The Best of Friends
reviewed by Cara DiCostanzo
Susannah and Charlotte both have very large secrets and an amazing friendship built on enormous lies. In Alex Day’s new book, The Best Of Friends, he explores the idea of “frenemies”, taken to the extreme of adultery and attempted murder.
Susannah is going through a terrible divorce after her husband’s affair and bankruptcy. She has moved her and her two boys to Biglow. Not knowing anyone in the tiny village, she feels alone and broke. Enter Charlotte Hegarty, the richest woman in Biglow, married to handsome lothario Dan. Susannah quickly learns, after a meet and greet at the Hegarty Manor, that all is not well with Charlotte and Dan. While Susannah seeks a friendship with the beautiful Charlotte, it is Dan whom she has an instant connection with. These two women are completely opposite with the timid Susannah and the wealthy and beautiful Charlotte, yet for a period they are best friends. While we don’t find out what secrets they hold until later in the book, we can sense each woman’s desperation to keep their past behind them. Interestingly, they don’t tell each other these secrets.
Alex Day tells the story of Susannah and Charlotte’s whirlwind friendship from each other’s point of view, though when the reader hears from Charlotte, she is mostly speaking in private dialogue, which becomes somewhat eerie as the story unfolds. We witness the forming of a connection between Susannah and Dan, spending more and more time together playing tennis, their common passion. When Charlotte leaves for summer in Corsica for two months, things heat up and Charlotte and Dan’s friendship results in a one-night stand, though Susannah immediately wants more. When Charlotte returns from Corsica, the story immediately takes an unexpected turn.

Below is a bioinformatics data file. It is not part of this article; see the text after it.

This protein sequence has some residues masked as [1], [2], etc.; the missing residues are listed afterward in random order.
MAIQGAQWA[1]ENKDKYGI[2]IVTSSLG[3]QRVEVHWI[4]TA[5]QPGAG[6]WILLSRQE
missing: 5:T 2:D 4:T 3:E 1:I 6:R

This interesting and easy read has a plethora of emotion, ranging from jealousy, betrayal, anger, desire and confusion. When all of these emotions come together, vengeful becomes the foremost feeling. There are various red herrings throughout the book, but ultimately, we don’t learn what their secrets are until we are almost finished with the book, though Charlotte’s history is easier to figure out. While this is not a book that will blow the reader away, I found myself unable to put it down.
The last few pages don’t disappoint where everything is revealed and one of them will pay for their lies.
The Best of Friends is a slow burn but well worth the fire of the last moments. Alex Day does an amazing job of bringing us inside the heads of his characters and revealing their innermost thoughts.